Since I haven’t picked out my new woodworking project yet, I thought I’d show you some projects that Todd and I worked on together in the past.
Our first year living together we threw a Midsummer-themed housewarming party, but it wasn’t exactly what I’d envisioned. So when we moved again and took another shot at our Midsummer Fairy Fest ( not a housewarming party, this time), I shamelessly took advantage of Todd’s willingness to help, and cooked up these little guys.
We made 3 fairies and 5 toadstools from 4, 4’x8′ sheets of plywood and still had some leftover. Of course, lacking a truck, we had the hardware store cut the boards into 4’x4′ squares with the thought that they’d fit in the backseat. Lengthwise, sure, but they were still too tall to fit through the door. Oops! This is yet another reason Todd keeps a bundle of bungee cords in his trunk.
To keep the shapes workable in our 4’x4′ wood, I drew out my designs on a square of cardstock and then measured out a grid over top. Remember those pages in the coloring books where you’d have to transfer a picture by drawing each square, one at a time? Yup, same thing works here. I laid out a grid over my picture, with each square equal to 6 inches, and then Todd could measure out a grid on the plywood and transfer the picture there. I cleaned up some of the details before he cut the first one out with the jigsaw, and then he used that first one to trace out the other 2.
(If I can ever track down my original pattern, I’ll update this post with it, so you can better see what I mean.)
The toadstools worked pretty much the same, only we could fit 2-3 pieces on each square of plywood and it took 2 pieces for each toadstool–1 with a notch from the bottom, 1/2 of the way up, and 1 with a notch from the top, 1/2 of the way down. The great thing about this was that we could combine 2 pieces to get a 3-D toadstool but take them apart to stack in the off-season.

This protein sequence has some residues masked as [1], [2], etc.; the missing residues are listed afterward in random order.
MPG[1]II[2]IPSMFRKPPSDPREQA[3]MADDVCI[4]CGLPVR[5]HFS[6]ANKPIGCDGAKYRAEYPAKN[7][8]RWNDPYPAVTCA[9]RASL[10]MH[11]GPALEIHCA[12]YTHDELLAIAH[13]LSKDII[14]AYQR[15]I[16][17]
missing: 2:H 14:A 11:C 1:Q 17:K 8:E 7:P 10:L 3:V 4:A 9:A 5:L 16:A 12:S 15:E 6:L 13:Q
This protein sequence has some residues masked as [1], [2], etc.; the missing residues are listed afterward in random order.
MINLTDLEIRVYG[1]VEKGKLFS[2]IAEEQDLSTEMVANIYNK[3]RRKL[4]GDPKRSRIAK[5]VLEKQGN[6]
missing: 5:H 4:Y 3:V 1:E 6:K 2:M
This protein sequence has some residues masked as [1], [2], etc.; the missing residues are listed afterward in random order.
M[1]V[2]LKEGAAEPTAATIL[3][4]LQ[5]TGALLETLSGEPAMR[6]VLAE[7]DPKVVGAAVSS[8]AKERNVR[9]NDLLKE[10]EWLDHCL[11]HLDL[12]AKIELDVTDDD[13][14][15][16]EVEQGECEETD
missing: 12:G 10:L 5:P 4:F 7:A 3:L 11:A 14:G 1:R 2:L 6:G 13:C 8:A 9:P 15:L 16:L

The fairies were painted white and then sprayed with a bit of silver glitter. The toadstools got a coat of white, a couple coats of orange for the caps, and then white spots painted on. We scattered them around the back yard, nestling some in the camellia bushes on our patio. A white, gauzy butterfly on her hand and it was done.
When Halloween rolled around we really wanted to dress up the yard more and I thought back to the fairies. With some rip-stop nylon stretched over them and stapled in place, a witches hat & wig combo, and a broomstick made of a branch from the yard and some grass table skirt left over from a beach-themed wedding shower we threw ages ago.
I left the wings loose as if it were a cape fluttering in the breeze, and dagged the skirt at the legs. I didn’t plan it this way, but the leg and hand pose fit the idea of sitting across a broom perfectly.
All lined up you can see how we cut the conduit to different heights. On the back of each are two metal conduit straps for each conduit leg and a small cup hook to act as a stop for the conduit so they won’t slide down the pipes or flop around in the breeze.